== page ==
Keynote ’08
Keynote is pretty much Powerpoint’s brother with some improvements and some not-so
improvements. For starters, the transitions and all around look-and-feel is quite nice and
polished making for some beautiful presentations. The ability to layout a slide is quite nice,
with the snap-to grids that appear when the object lines up with the edge of another object (this
feature is seen throughout iWork). There are a couple downsides though. For one, I haven’t
been able to find an option to embed an online video inside of a presentation, but you are able
to embed one from your hard drive. Also, I found the bullets to be a tad irksome, just simply
because they always center inside the text box, instead of start at the top and work their way
down, but I’m sure there’s a simple workaround for this problem and I just havent been worried
about it enough to figure it out.

Final Thoughts
After working with iWork ’08 for a little bit I have come to love it and would never look at
using Microsoft Office as an alternative to it. There just aren’t enough problems with it. Four

Review: Apple iPod Touch

30 01 2008

If you don’t have one already have one, I strongly suggest that you get one. This is been my favorite toy for the last couple of months and I absolutely love it. The touch screen is the perfect sensitivity and all of the applications and settings are very intuitive; the learning curve for it is probably around 2 minutes. I was one of the ones who pre-ordered it the day it was announced, Sept. 5, so I’ve had some time to fiddle around with it and absolutely adore it- I couldn’t ask for anything better than this wonderful product Apple has made.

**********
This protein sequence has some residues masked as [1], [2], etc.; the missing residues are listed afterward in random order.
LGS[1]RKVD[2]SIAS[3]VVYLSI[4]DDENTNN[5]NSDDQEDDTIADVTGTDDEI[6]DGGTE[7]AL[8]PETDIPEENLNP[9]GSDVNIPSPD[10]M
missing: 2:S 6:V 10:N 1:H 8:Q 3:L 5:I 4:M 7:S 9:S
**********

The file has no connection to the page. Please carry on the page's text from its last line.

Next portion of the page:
A couple of weeks after I bought it, I decided to do a little jailbreaking – and haven’t looked back. Now don’t get me wrong, the iPod alone is a great feature – and now with the iPhone apps prepackaged even better – but jailbreaking it adds a whole other dimension to its productivity and the community feeling involved with the product. There are quite a few fun games and applications available for it as well. For instance, the game Tap Tap Revolution is a little touchscreen version of Guitar Hero that accesses your song library and compares it to tabs that people have created and placed on the internet for your use, and allows you to use them free of charge.
All in all, the iPod touch is worth every penny and it would be tough for me to live a day without it. Five stars.